What Is An Annulment And Can I Obtain One Against My Spouse?

Have you surmised that  your spouse has defrauded you by entering into a sham marriage with you?  If so, and if you believe that you have been had,  you may be able to file a complaint with the New Jersey courts and obtain a Civil Annulment. A Civil Annulment is the name for the legal procedure that renders a marriage null and void, as if it had never existed.

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The Law Offices of Douglas I. Krompier MBA LLC is here to provide experienced and knowledgeable family law legal guidance and representation to those who believe they have been the unwitting victim of marriage fraud. We handle cases involving forced marriages, polygamy, immigration fraud, deception and much more.

A marriage may be annulled for a number of reasons, including the following:

  • One spouse deceived the other about his or her willingness to have children together
  • One spouse was under the age of consent
  • One spouse was already married to another person
  • One spouse was forced to marry against his or her will
  • Both spouses were closely related (brothers and sisters, first cousins, etc.)
  • At least five years of incurable mental illness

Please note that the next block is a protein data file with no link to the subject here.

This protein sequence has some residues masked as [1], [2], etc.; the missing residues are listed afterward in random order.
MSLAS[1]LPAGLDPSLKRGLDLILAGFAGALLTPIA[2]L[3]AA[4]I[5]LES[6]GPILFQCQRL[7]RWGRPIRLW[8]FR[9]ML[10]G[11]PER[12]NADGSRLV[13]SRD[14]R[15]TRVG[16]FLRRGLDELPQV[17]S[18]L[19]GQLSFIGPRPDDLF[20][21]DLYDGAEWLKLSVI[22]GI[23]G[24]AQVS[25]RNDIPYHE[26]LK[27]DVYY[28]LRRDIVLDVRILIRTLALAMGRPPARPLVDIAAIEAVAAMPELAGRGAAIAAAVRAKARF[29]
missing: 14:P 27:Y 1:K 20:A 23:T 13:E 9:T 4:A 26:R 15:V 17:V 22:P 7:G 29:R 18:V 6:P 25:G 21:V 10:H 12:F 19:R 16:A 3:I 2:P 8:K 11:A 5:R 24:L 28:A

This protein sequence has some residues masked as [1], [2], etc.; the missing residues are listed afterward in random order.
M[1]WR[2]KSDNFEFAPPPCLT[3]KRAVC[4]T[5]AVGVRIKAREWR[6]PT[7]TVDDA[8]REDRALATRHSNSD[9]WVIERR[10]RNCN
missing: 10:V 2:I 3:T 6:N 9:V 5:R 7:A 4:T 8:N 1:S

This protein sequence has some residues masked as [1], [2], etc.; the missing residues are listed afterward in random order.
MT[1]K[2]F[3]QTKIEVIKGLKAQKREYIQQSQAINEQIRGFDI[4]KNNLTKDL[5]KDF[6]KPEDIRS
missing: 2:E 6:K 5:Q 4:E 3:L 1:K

• Immigration fraud
  • Other marriage fraud

Can A Religious Or Church Annulment Affect My Marriage Legally?

If your marriage is annulled by your church or other religious institution, it will not affect your marital status with the State of New Jersey. Alternatively, a civil annulment that changes your legal status in New Jersey will not necessarily affect your religious status. They are independent of each other.

What Is The Effect Of An Annulment?

In New Jersey, an annulment may result in the harsh result of extinguishing a person’s rights to property acquired during the marriage that but for the annulment, would have been entitling her to her equitable share, often 50%. The logic is that if the marriage is void, then there is no equitable distribution of the assets. Therefore, an annulment may be appropriate in some cases when a person who has been defrauded into a marriage, wants to hold their spouse to the law, thereby legally paying their soon to be ex-spouse absolutely nothing. If the marriage is deemed void, then the marital assets are not subject to be equitably distributed, as there is no martial estate. An annulment treats a marriage as if it never took place. Contact the Law Offices of Douglas I. Krompier MBA LLC today to schedule a Consultation to discuss how they can protect your rights at (732) 431-9188.

Contact the Law Offices of Douglas I. Krompier MBA LLC to schedule a Consultation to discuss how they can protect your rights.